06 July 2012

Reform School Girl (1994)

United States - 1994
Director - Jonathan Kaplan

Before watching, I read the synopsis of this film that were provided  at a number of websites, but was still surprised to discover that it is actually a remake of the 1957 film of the same name. Of course I should in the common, less stigmatizing parlance of the day more properly call it a "re-boot." None of the descriptions were entirely accurate to the film at hand, but neither is it really a re-make.

The early scenes right up to Donna's Incarceration are a close recreation of the original film including the opener featuring the lecherous uncle (watching the original film on television no less!) who assaults Donna (Aimee Graham) and gets beaten up by her "friends," including a sleazy Matt LeBlanc just short of his Friends career who commits the requisite vehicular homicide that lands Donna in reform school.

In 1957, Donna found herself increasingly fighting for survival against her fellow students, with the teachers and friendly, pipe-smoking school psychiatrist doing their benificent best to save the girls from themselves and unattached directionless independence. In the end of course, the vulnerable Donna, one of the lucky ones to be sure, passes from the compassionate embrace of the penal institution safely into the hands of her lifelong male guardian and everyone lives happily ever after.

In the subsequent 35 years since that film however, the 50's era benevolence of established institutions like medicine and domesticity  has vanished. Instead we have a conflict that is as much the opposite as it is a rejection of the central argument. Here it is the school itself, complete with a lecherous psychiatrist (oh how times have changed!) from which Donna must be saved. And instead of finding refuge in the shadow of a man, Donna takes her fate in her own hands, effectively protecting herself, and eventually her little sister as well. True, much has been made of the lesbian relationship that takes place between Donna and a fellow inmate, but while this is technically the opposite of the original in which she fears and fights with her peers, it is very nearly forgotten by the end of the film. I was tempted to suggest that the whole thing was exploited primarily for the hetero-male-fantasy, which is undoubtedly there, but coupled with a number of other telling choices,  I'm willing to give it some credit for rocking the boat.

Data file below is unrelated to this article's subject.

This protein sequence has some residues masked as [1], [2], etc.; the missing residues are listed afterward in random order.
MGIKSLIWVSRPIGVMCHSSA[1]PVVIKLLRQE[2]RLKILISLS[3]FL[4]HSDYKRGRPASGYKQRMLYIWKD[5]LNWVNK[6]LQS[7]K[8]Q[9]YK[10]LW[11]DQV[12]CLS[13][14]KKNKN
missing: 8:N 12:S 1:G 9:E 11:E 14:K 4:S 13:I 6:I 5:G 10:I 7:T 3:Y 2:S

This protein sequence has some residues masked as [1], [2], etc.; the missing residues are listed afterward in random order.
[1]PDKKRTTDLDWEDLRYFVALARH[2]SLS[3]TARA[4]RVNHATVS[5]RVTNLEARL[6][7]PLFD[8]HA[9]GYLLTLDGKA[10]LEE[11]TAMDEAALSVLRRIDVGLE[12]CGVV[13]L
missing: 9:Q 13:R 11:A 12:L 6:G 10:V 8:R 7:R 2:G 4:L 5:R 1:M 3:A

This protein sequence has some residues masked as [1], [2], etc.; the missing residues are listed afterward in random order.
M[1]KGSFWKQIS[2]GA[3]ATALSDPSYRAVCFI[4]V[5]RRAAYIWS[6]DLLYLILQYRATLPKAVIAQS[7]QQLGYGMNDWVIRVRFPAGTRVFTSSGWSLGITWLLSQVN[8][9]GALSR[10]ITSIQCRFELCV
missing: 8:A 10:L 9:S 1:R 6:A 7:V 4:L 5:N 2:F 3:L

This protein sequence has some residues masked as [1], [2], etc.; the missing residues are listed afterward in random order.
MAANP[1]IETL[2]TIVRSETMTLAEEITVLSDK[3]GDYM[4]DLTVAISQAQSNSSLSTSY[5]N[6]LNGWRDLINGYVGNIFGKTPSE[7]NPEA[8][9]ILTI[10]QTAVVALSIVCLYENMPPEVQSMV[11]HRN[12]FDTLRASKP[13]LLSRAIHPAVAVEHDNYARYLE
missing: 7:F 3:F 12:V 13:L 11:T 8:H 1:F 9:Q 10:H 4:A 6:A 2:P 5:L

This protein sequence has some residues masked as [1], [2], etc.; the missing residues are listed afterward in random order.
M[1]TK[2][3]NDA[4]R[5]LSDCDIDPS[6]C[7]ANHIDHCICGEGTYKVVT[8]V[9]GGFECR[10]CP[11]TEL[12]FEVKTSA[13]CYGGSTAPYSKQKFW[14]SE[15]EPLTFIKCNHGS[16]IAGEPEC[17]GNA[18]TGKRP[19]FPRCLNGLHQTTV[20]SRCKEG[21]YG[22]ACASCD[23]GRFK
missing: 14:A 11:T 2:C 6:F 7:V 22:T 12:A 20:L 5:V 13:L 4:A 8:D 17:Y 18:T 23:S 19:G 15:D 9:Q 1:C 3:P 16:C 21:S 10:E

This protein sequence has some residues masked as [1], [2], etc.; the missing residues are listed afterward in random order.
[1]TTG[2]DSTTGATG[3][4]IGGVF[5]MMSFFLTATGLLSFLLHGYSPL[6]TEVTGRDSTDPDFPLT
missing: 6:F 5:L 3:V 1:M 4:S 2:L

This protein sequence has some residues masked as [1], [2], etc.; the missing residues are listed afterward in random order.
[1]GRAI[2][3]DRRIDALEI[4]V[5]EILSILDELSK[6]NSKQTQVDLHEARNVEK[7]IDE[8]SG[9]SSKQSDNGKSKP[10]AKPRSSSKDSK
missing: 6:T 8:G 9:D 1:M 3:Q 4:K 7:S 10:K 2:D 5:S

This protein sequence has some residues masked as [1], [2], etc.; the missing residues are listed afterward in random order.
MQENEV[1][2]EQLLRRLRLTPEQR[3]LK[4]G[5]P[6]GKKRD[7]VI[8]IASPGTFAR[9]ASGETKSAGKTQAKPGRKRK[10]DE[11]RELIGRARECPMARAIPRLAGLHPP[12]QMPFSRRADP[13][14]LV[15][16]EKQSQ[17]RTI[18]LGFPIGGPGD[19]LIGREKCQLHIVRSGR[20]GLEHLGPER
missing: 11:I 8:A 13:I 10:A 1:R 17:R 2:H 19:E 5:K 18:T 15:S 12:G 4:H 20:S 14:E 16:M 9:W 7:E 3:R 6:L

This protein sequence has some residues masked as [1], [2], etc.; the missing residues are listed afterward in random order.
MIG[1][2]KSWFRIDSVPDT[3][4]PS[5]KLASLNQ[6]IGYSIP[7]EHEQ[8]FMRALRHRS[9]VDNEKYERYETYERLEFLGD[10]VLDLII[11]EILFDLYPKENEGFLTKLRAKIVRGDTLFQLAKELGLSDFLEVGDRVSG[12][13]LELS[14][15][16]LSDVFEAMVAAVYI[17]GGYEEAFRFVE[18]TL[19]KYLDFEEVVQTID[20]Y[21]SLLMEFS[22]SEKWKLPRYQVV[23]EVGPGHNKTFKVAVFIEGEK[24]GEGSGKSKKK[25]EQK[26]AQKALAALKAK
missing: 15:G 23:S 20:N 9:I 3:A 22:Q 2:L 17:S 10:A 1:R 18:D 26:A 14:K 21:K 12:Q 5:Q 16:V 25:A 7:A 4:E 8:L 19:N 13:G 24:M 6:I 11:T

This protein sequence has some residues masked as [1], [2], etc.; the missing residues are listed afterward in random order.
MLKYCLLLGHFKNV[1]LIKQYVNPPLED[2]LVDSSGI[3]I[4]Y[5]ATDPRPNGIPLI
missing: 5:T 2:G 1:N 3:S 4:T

I went into this expecting something much grimier and much lower quality than I got. While it wasn't exactly the apogee of dramatic entertainment, neither was it disappointing. What it lacks in stylistic flair (a great deal) it makes up for in refreshing sense of independence, both ideologically and from the very generic narrative cycle that bore it.

If you're curious to see it yourself and compare it to the original, this one is currently streaming on NutFlex and there's a link to the other included with my review.

No comments: